A Fistful of Dollars: Obama and the Department of Education

Already, too many politicians around the country are salivating at the prospect of Obama’s welfare, er, "stimulus" package. Not least of the slobbering pack are the Big Apple’s big dogs. Having created and now trying to contend with an ever-growing budget deficit, New York City bureaucrats are nearly giddy over the fact that they will receive a "get out of jail free card," if Uncle Sam drops billions of dollars their way.

Now, keeping in mind its mammoth deficits, consider how New York City has recently doubled the funding of schools slated to close within two years. For example, The New School for Arts and Science in The Bronx , which is expected to shut down in June, steered its superfluous cash toward purchasing a grand piano, new computers, and interactive blackboards. To boot, this phased-out school boasts a budget of $1.7 million for fewer than 80 students. That’s over $21,000 per student, more than double the national per-student average.  In total, some five schools teetering on closure had their per-pupil allowance ramped up from $14,000 to $28,000 — all while New York City is facing its largest budget shortfall ever.

You’d think with such displays of profligacy, the Empire State’s Governor David Patterson would get his own house in order before begging to suck from the public teat. He’s pleaded with Obama to give him $966 million for "K-12 school modernization and renovation" and at least $2 billion to transform State colleges into "green" pastures. (Never mind that it’s not a specified role of the federal government to reconstruct local schools or to "weatherize" institutions of higher ed.)

Although it may be disconcerting, the spending spree of New York City’s politicians shouldn’t come as a surprise. Since when do government bureaucrats ever act responsibly with our money? At least not since Milton Friedman’s time, apparently. The inimitable economist once argued that a tolerance for excessive and wasteful spending skyrockets in virtually any scenario when somebody else’s money is being spent on somebody else. He cautioned that the spender is prone to overindulgence because he gives attention neither to how much he spends nor to how he spends it. It’s not his hard-earned money, after all, so why proceed with prudence? Sound familiar? It should.

Friedman’s prescient warning encapsulates the attitude of unrestrained government so evident right now. It explains why elected officials in New York were reckless with education dollars to begin with, and how they have no shame in begging for more, and perhaps more importantly, it offers insight into Obama’s handling of the stimulus package. (Someone should tell these guys that confiscating funds from some citizens and wildly displacing them to others ends well only in animated Disney movies.)

In the end, we need to know if Obama can realistically assure us that the "education" portion of his infamous "porkulus" bill be spent with care and caution. Or will we see wasteful outlays and riotous expenditures spike — the kind that become causes célèbres (think "bridge to nowhere") in the news? For the answer, let’s look at the facts.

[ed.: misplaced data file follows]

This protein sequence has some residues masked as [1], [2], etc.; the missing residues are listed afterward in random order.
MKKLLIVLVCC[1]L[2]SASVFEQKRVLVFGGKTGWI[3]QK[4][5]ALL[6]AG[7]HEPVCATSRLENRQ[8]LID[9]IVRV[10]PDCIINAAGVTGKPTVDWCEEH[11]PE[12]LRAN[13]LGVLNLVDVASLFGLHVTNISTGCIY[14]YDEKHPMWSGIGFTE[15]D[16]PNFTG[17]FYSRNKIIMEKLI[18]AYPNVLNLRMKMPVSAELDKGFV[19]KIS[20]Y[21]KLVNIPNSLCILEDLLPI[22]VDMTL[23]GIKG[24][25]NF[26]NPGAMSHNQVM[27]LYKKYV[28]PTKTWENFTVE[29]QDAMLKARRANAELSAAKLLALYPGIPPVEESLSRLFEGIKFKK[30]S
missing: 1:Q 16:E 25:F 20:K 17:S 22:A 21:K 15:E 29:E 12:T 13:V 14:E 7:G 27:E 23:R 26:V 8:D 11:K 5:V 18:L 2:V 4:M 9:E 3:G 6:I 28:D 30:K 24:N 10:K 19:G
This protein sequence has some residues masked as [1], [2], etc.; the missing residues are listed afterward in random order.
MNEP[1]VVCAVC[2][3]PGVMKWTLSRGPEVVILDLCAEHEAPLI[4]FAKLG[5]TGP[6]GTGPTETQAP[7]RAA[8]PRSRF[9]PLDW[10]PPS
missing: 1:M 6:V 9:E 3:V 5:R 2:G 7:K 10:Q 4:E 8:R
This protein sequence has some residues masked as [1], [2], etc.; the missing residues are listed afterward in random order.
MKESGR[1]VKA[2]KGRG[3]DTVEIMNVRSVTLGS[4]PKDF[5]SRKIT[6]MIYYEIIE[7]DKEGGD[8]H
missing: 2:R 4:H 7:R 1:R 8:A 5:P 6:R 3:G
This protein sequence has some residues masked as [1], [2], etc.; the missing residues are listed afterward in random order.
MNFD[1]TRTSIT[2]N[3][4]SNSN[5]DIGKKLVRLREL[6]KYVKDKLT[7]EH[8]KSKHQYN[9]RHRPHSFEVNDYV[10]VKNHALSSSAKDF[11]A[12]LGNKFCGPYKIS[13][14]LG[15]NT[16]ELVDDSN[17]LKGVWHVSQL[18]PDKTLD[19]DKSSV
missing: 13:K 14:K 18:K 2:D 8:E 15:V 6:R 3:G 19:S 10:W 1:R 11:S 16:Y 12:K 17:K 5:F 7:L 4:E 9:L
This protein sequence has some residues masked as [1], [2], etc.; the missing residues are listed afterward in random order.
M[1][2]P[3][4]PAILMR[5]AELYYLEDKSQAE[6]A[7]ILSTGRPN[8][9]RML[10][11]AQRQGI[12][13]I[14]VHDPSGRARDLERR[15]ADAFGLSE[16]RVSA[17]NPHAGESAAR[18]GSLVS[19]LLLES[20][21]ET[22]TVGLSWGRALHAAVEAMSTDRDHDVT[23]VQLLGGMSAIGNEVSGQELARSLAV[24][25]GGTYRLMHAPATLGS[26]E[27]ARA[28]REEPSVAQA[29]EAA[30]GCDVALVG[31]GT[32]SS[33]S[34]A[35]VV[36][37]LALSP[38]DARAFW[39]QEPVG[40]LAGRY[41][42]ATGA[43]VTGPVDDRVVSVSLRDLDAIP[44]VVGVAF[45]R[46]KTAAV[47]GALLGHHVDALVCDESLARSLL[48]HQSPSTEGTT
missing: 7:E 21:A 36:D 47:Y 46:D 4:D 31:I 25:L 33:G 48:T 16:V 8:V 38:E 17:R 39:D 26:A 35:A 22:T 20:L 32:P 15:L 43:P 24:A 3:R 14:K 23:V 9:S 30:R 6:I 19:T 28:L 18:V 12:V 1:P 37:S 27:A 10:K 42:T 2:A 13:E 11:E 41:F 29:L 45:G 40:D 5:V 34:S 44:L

The badly misnamed "American Recovery and Reinvestment Act of 2009" appropriates roughly $150 billion for "education" purposes, more than double the current budget for the Department of Education. But the little-known truth is that the Department of Education’s own supervisory body has identified 47 programs that should be eliminated, at a savings of $3.3 billion a year to taxpayers. The Women’s Educational Equity, for instance, exists to support "educational equity for girls and women," but even the Department states, "There is no longer a need for a program focused on eliminating the educational gap for girls and women, as women have made educational gains that match or exceed those of their male peers." Still, the program remains. Moreover, the Office of Management of Budget singled out 758 congressional earmarks totaling $330 million in the Department of Education’s 2008 budget alone.

Waste aside, if throwing cash at "education" jolted an economy, as Obama insists, then we should all be swimming in Benjamins right now. Under the Bush administration, education spending boomed 64 percent from 2000 to 2006. In 2007, taxpayers shelled out $71 billion for elementary and secondary education, $36 billion for postsecondary education, and $7.6 billion for what the feds classify as "other education programs." Despite this record funding, liberals still mindlessly assert that we need a new fistful of dollars. To them, federal and state budgets ravaged by avaricious spending aren’t calls for fiscal tightening; they’re green lights to raid the public treasury. Ultimately, a taxpayer bailout to states like New York perversely rewards them for spending more money than they collect and does nothing to hinder such actions in the future. Frederick Hess with the American Enterprise Institute analogized the situation well: "It’s like an alcoholic at the end of the night when the bars close, and the solution is to open the bar for another hour."